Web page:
It is difficult to read a newspaper, watch the TV or listen to a conversation without RFID being mentioned. But not everything you see or hear about RFID is based in fact and the are many misconceptions out there.
What is RFID?
Radio Frequency IDentification is a technology that is in many ways very similar to barcode technology that we have used for the last thirty years. The technology uses radio waves instead of light waves to transmit a number to the reader. Like with barcodes the number is the key to a look-up in a database.
RFID technology is available in many different variations but they can be easily divided into two types:
1. Active tags, like the one you may have on your car windshield for toll collection on the roadway system. This tag has a range of up to 100m, though typically it is operated in the range of 5 – 20m.
2. Passive tags, small, thin, and often look like a label have been around for a long time. You might have first come across them in an ID badge at work or at the parking lot. They are available in several frequencies that have ranges from a few millimeters to about 5 metres.
RFID is readily available today and is being used in many applications to save money and improve efficiency. But RFID is not good for everything and there are many questions that show that RFID is not well understood.
So let's try to answer some of the questions that are being asked:
Who uses RFID today?
There are many applications for RFID but technology is only just beginning to be adopted in large projects. Roadway toll systems are an example of large scale use. Every day we hear about Wal-Mart or Macy's using RFID to track their merchandise. Typically this is done with a "hang tag" that can be removed by the consumer. Payment cards like MasterCard’s PayPass use RFID to make the financial transaction process much faster.
Can the government track me with RFID?
RFID tags contain a number (just like a bar code), so if the government knows the number of the tag, then it can track the tag. However, every tag contains a different number, so it would be necessary for the person tracking you to know the numbers of the items that have been assigned to you to be able to track you, and then only if they own readers (of the correct type) at every location they want to track. You are much more likely to be tracked using your credit card or one of the many store loyalty cards that you own.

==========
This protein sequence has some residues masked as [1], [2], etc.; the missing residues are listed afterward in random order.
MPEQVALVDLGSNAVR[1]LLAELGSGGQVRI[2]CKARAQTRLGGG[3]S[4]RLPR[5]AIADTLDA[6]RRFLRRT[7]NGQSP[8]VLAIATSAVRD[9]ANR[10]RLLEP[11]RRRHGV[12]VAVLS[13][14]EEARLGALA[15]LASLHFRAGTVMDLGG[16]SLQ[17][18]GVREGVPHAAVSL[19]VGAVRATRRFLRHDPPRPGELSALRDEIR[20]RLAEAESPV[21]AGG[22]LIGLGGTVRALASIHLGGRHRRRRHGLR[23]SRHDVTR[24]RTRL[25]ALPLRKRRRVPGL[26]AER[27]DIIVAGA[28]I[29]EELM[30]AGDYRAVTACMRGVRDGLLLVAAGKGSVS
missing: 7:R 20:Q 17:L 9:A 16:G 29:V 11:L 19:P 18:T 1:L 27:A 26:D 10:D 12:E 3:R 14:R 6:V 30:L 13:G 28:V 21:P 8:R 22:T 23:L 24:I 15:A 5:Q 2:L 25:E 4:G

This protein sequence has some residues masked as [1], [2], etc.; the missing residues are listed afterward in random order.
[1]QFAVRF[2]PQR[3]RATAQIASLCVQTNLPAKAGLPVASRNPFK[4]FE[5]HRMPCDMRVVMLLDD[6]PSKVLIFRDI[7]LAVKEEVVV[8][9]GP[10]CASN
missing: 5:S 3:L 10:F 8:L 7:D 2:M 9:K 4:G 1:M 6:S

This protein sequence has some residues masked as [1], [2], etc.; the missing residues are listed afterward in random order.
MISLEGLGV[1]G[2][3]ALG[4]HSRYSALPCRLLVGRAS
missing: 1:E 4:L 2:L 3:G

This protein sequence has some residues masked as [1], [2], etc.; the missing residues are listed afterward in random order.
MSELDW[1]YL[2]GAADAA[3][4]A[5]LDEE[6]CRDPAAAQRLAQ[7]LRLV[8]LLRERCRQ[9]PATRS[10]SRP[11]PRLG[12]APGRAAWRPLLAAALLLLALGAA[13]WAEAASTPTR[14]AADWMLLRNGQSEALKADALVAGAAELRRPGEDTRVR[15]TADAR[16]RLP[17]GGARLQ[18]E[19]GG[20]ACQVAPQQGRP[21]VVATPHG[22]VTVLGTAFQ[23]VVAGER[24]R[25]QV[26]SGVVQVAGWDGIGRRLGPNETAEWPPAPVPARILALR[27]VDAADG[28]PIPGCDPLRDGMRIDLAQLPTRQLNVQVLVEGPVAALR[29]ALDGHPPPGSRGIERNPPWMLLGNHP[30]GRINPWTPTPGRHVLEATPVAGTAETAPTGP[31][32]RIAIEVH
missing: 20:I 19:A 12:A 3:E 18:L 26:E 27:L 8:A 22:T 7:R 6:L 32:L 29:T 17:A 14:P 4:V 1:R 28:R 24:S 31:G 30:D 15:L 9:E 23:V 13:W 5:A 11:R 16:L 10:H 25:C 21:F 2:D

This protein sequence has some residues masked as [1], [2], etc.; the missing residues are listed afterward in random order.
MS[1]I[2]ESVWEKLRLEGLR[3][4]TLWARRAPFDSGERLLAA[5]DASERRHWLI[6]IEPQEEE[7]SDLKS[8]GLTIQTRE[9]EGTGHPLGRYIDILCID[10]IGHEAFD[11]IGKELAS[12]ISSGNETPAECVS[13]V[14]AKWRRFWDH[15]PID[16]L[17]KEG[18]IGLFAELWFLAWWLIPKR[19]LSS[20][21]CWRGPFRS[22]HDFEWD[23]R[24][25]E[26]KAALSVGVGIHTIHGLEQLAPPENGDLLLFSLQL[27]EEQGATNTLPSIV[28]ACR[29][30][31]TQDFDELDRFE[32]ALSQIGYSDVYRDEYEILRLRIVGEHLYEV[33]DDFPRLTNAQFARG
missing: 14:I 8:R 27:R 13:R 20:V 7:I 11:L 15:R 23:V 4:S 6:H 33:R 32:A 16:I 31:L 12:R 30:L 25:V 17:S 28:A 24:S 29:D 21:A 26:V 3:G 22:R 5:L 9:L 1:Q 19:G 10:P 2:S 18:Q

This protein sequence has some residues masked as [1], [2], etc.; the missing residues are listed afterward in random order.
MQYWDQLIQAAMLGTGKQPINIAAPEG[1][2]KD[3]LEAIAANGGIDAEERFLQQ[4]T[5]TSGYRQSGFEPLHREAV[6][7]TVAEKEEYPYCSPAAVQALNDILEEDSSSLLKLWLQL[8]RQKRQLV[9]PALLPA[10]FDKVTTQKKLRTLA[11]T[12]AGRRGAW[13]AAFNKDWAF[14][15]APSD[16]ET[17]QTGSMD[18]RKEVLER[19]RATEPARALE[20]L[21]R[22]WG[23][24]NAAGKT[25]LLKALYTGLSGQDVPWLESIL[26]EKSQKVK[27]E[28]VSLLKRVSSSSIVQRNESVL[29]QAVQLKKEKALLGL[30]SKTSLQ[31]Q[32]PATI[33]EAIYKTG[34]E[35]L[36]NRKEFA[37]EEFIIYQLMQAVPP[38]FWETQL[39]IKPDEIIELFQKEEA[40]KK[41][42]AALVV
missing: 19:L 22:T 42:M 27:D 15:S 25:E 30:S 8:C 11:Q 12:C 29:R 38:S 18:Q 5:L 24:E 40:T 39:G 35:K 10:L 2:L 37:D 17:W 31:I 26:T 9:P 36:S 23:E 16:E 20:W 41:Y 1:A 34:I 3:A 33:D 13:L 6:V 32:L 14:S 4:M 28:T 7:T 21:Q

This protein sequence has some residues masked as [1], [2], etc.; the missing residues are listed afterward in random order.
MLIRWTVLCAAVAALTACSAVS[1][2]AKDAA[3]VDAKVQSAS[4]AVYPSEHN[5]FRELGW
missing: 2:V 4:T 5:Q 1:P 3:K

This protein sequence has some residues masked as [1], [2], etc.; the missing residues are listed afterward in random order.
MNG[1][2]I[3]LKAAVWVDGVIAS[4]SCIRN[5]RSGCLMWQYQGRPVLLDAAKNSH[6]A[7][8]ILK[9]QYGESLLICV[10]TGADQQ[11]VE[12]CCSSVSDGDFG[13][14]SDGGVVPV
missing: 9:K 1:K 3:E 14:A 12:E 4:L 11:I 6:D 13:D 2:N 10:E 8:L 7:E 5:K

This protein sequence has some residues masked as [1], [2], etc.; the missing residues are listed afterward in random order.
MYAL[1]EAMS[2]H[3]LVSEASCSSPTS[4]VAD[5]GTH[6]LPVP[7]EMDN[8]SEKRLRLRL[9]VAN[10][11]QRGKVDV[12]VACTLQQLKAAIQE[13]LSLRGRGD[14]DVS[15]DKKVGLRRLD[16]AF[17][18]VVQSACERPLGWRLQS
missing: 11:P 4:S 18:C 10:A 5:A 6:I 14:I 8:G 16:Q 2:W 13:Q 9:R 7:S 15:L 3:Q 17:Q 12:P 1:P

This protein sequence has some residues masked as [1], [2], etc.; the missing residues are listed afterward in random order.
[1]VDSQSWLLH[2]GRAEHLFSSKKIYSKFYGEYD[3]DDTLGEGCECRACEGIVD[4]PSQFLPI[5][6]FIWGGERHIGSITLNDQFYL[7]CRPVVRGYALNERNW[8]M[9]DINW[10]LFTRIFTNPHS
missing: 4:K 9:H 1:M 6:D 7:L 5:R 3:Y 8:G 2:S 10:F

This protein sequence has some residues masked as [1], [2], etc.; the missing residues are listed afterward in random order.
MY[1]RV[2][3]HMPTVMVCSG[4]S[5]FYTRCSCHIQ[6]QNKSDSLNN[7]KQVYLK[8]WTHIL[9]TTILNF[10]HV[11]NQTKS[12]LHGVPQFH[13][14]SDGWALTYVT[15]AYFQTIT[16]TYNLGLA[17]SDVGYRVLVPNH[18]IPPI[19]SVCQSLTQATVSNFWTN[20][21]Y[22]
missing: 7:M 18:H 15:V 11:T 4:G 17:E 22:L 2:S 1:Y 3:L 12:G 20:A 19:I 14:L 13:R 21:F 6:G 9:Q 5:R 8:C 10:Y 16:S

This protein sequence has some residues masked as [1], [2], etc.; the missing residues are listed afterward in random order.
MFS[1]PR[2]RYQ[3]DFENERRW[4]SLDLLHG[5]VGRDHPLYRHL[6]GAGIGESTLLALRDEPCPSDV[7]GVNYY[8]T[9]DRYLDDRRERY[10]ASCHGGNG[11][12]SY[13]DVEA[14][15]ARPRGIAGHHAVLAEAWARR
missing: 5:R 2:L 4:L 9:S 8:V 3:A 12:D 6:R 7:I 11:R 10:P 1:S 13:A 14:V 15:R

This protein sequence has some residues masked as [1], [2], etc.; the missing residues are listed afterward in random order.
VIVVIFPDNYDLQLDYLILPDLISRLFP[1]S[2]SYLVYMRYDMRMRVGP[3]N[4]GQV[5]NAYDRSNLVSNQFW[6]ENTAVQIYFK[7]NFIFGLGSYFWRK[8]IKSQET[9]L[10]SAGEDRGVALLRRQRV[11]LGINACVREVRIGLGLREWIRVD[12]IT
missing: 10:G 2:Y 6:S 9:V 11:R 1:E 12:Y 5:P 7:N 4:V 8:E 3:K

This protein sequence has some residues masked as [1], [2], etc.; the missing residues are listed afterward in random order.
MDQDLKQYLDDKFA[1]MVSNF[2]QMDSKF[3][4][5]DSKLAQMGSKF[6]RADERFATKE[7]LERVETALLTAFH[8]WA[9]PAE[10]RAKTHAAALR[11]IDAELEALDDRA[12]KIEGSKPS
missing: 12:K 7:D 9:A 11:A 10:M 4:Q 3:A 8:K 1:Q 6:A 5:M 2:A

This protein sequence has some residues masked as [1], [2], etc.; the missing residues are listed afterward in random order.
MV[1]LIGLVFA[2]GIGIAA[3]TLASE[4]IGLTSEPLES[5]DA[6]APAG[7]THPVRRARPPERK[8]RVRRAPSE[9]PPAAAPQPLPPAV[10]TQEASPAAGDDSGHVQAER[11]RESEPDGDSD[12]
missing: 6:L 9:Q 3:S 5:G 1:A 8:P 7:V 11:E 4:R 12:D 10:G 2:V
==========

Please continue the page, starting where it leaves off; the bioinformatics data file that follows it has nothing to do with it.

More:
Can RFID tags be read from a satellite?
NO. As I mentioned above, RFID tags have a very limited range and they cannot be read from a satellite or from two miles away or any of the other long distance suggestions you may have heard.
Is RFID the mark of the beast?
NO. Although many people have suggested that RFID is the mark of the beast and that this is the first step towards the end of humanity, we have been carrying RFID enabled technology for many years and nothing has happened so far. There is an excellent analysis at http://goo.gl/Z6eMH and we suggest you read this.
Is there RFID in money?
NO. You have probably seen the YouTube video of someone putting money in a microwave and it bursting into flames! They cite this as proof that there are tags in the money. RFID tags include an integrated circuit (chip), a small piece of silicon. Although this is small it has thickness and dimensions. A typical chip is approx. 0.5mm square and has a thickness of about 0.07mm.This is easily seen and felt in a tag and would be even more apparent in paper money. The bills burst into flames in the microwave oven because of the ink technology that is used in printing the money. The inks are heavily metallic based as part of the security. We all know what happens when metallic objects are put in the microwave.